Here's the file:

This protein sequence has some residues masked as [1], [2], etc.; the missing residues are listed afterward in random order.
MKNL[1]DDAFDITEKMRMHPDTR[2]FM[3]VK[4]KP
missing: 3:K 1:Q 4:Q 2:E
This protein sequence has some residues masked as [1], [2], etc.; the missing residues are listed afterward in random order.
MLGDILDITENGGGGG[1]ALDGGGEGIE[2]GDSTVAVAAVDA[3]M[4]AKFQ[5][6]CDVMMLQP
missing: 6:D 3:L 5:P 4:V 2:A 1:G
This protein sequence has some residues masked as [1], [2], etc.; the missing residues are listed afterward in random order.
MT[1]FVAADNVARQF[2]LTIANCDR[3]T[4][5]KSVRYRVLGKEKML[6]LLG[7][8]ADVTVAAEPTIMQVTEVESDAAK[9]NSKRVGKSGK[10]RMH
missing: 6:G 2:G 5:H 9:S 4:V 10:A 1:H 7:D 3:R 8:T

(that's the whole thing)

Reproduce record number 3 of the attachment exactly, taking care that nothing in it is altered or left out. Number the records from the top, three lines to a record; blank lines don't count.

This protein sequence has some residues masked as [1], [2], etc.; the missing residues are listed afterward in random order.
MT[1]FVAADNVARQF[2]LTIANCDR[3]T[4][5]KSVRYRVLGKEKML[6]LLG[7][8]ADVTVAAEPTIMQVTEVESDAAK[9]NSKRVGKSGK[10]RMH
missing: 6:G 2:G 5:H 9:S 4:V 10:A 1:H 7:D 3:R 8:T